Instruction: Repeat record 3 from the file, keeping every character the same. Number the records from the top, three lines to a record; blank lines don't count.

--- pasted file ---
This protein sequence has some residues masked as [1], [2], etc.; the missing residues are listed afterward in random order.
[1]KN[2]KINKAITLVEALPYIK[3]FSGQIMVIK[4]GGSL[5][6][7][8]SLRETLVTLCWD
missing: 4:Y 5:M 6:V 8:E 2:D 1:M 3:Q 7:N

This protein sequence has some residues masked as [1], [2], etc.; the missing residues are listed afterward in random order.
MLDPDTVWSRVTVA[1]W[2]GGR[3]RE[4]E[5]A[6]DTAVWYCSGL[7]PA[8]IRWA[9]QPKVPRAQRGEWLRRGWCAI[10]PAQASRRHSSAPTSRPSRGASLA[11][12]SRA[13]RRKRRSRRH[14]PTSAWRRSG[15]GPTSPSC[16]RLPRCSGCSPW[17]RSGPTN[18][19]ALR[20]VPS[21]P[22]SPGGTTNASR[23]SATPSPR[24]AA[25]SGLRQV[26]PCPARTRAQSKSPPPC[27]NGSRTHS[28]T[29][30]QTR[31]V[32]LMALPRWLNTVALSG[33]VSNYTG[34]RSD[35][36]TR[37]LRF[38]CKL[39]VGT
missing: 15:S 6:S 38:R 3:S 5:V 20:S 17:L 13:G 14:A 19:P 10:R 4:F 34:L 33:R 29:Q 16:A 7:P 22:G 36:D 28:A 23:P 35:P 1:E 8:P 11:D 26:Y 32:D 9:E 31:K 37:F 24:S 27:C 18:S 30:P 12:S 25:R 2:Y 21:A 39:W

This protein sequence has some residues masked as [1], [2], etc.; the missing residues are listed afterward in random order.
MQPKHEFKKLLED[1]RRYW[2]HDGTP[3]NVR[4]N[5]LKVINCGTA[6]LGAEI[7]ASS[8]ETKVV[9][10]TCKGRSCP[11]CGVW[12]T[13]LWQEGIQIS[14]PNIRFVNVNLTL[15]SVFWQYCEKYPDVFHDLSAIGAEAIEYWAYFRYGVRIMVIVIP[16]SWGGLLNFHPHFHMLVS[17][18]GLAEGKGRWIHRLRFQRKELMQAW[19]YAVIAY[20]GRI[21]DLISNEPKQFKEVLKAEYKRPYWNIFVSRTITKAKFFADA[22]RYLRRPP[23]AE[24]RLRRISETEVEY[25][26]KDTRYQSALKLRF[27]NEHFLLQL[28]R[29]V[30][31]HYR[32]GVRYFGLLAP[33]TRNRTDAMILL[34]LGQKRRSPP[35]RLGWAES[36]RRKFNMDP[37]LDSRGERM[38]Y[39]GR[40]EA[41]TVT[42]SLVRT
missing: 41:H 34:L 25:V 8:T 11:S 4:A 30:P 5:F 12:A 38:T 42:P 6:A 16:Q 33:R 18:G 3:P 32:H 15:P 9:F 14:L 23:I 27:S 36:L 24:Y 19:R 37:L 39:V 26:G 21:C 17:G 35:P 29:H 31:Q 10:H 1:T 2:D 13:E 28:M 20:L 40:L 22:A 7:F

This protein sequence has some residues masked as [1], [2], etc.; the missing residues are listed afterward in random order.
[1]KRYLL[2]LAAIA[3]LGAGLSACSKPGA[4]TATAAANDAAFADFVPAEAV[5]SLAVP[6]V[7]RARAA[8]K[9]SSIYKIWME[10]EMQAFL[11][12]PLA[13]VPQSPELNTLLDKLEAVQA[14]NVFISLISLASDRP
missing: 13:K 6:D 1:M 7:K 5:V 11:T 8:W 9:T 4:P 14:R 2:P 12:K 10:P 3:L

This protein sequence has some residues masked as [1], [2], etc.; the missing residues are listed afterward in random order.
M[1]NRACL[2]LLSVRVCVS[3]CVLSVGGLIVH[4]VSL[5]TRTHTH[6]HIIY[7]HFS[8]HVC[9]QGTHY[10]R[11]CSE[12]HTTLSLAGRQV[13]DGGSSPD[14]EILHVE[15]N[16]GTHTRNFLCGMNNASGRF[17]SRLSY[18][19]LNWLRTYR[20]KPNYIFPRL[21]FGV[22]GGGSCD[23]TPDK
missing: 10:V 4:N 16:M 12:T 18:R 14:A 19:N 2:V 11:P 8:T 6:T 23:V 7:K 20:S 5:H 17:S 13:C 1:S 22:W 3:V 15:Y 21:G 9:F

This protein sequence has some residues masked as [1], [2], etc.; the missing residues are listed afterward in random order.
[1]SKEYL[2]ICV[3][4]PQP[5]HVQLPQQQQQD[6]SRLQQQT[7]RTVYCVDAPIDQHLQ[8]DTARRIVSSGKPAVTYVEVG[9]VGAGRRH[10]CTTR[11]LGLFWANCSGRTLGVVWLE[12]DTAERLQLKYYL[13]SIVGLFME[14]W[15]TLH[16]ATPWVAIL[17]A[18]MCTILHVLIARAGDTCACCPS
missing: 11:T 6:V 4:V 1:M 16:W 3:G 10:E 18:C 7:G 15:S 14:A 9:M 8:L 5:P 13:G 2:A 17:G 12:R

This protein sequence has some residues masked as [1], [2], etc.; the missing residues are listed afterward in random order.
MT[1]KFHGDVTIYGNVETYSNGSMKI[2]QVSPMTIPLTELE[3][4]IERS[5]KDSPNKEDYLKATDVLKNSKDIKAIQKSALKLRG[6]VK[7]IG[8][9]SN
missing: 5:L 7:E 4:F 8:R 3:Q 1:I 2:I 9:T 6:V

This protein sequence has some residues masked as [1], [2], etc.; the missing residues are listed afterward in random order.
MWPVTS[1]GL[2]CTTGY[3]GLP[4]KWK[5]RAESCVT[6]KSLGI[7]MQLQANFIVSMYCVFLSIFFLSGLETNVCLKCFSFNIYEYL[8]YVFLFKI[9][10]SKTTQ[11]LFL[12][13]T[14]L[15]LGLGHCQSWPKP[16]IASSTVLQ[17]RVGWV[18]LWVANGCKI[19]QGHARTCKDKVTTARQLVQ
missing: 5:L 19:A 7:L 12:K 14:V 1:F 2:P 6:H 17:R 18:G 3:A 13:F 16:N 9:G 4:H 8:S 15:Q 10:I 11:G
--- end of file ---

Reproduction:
This protein sequence has some residues masked as [1], [2], etc.; the missing residues are listed afterward in random order.
MQPKHEFKKLLED[1]RRYW[2]HDGTP[3]NVR[4]N[5]LKVINCGTA[6]LGAEI[7]ASS[8]ETKVV[9][10]TCKGRSCP[11]CGVW[12]T[13]LWQEGIQIS[14]PNIRFVNVNLTL[15]SVFWQYCEKYPDVFHDLSAIGAEAIEYWAYFRYGVRIMVIVIP[16]SWGGLLNFHPHFHMLVS[17][18]GLAEGKGRWIHRLRFQRKELMQAW[19]YAVIAY[20]GRI[21]DLISNEPKQFKEVLKAEYKRPYWNIFVSRTITKAKFFADA[22]RYLRRPP[23]AE[24]RLRRISETEVEY[25][26]KDTRYQSALKLRF[27]NEHFLLQL[28]R[29]V[30][31]HYR[32]GVRYFGLLAP[33]TRNRTDAMILL[34]LGQKRRSPP[35]RLGWAES[36]RRKFNMDP[37]LDSRGERM[38]Y[39]GR[40]EA[41]TVT[42]SLVRT
missing: 41:H 34:L 25:V 8:T 11:S 4:A 30:P 5:F 12:A 38:T 42:P 6:A 16:Q 33:R 18:G 3:P 32:H 15:P 9:F 14:L 23:I 27:S 36:L 24:Y 19:R 37:L 39:V 26:G 21:C 17:G 35:P 29:H 31:Q 10:H 1:T 2:D 13:E 28:M 20:L 40:L 22:A 7:F